Until 2019, the definition of the kilogram was based on an artefact - the International Prototype of the Kilogram. It was the only SI base unit not yet derived from fundamental physical constants. The work of Bryan Kibble at the National Physical Labarotory led to the historic redefinition of the kilogram based ultimately upon the second and the meter.
The device above is a crude version of the balance capable of performing this redefinition. In essence it is a watt balance; the mass hanging off the left arm is balanced by the Lorentz force on current through the coil on the right arm. Tradional balances sought calibration either by comparison to a reference mass or by calculating the theoretical force of the current (based on the physical construction of the coil). Crucially, the Kibble balance can avoid either method by instead measuring the voltage induced in the coil by movement of known velocity through a magnetic field. Only the relation of coil voltage to coil velocity is relevant to calibrating for mass; the variables associated with the magnetic field and coil construction cancel out in the final equation. Ultimately the mass calibration relies on voltage and frequency calibration, which both in turn can be found from fundamental physical constants.
Unfortunately, the balance pictured above cannot achieve this. Its voltage reference is not a superconducting Josephson standard but a glorified Zener diode, and its time kept not by cesium but by quartz. And crucially, the mechanisms and circuitry for the "movement" mode of the balance (that is the mode in which artefactless calibration occurs) are not yet implemented. At present it is simply a watt balance, as may be observed in the diagram below.
The scale operates as a servo loop which tries to keep the balance fixed horizontally. Position feedback comes from the optical sensor, which outputs an analog voltage proportional to the vertical location of the beam. At equilibrium the beam blocks half the sensor, and it outputs ~2.5V. If the beam moves downwards more of the sensor is blocked, and its output increases linearly to 5V. Similarly, it falls to 0V if the beam moves upwards.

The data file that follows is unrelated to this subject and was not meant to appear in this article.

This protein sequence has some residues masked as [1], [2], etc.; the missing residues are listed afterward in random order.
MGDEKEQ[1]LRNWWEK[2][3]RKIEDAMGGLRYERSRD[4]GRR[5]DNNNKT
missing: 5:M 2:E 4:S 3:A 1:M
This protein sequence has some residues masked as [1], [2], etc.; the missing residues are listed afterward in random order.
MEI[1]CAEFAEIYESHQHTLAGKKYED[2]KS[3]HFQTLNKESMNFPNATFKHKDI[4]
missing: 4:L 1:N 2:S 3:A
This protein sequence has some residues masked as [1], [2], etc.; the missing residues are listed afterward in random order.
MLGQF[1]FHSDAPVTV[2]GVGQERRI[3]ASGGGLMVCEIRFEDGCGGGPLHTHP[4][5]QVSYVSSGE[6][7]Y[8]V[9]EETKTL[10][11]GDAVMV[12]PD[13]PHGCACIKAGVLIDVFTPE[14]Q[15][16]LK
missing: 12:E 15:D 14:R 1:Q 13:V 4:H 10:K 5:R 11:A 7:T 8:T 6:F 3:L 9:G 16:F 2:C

The microcontroller measures this voltage differentially to a 2.5V reference. The measured ADC value is then directly an error signal, equal to 0 when the scale is balanced and swinging up or down proportionally to the beam position. This error signal is input to a PID loop (Proportional Integral Derivative), which calculates a weighted average including the error signal and its integral and derivative with respect to time. For ease of tuning the coefficients of the sum can be modifed in real time over a serial connection.
The electromagnet is immersed in a steady magnetic field provided by two neodymium magnets. Current in the electromagnet will produce on it a force pulling downwards. This current is modulated by the PID output, which is fed as a 16 bit PWM signal through a resistor to the base of an NPN transistor. This sinks current through the electromagnet and a series shunt. In fact this current shunt is composed of two resistors, 100 and 1 ohm respectively. The former dissipates most of the power and corresponding heat, while from the latter the actual current measurement is sampled. This minimizes thermal drift, as the 1 ohm resistor dissipates negligible power. Its differential voltage is amplified then measured by a 16 bit ADC connected to the MCU.
The transistor PWM signal servoes the electromagnet current so that it balances the beam at horizontal. The current through the electromagnet is sampled; this is the tare. A mass is then placed in the weigh pan. The weight must be counterbalanced by the electromagnet, so its current increases to a proportional value.
The nulling method here (always maintaining the beam at its neutral position) provides much of the accuracy. The coil never moves, so non-uniformity in the magnetic field is irrelevant. Any extraneous forces on the beam - torque from the electromagnet wires, gravity if the beam is not perfectly horizontal - have no effect because the beam always returns to the same position. Nulling isn't perfect; hysteresis, among other nuisances, will always let some error through.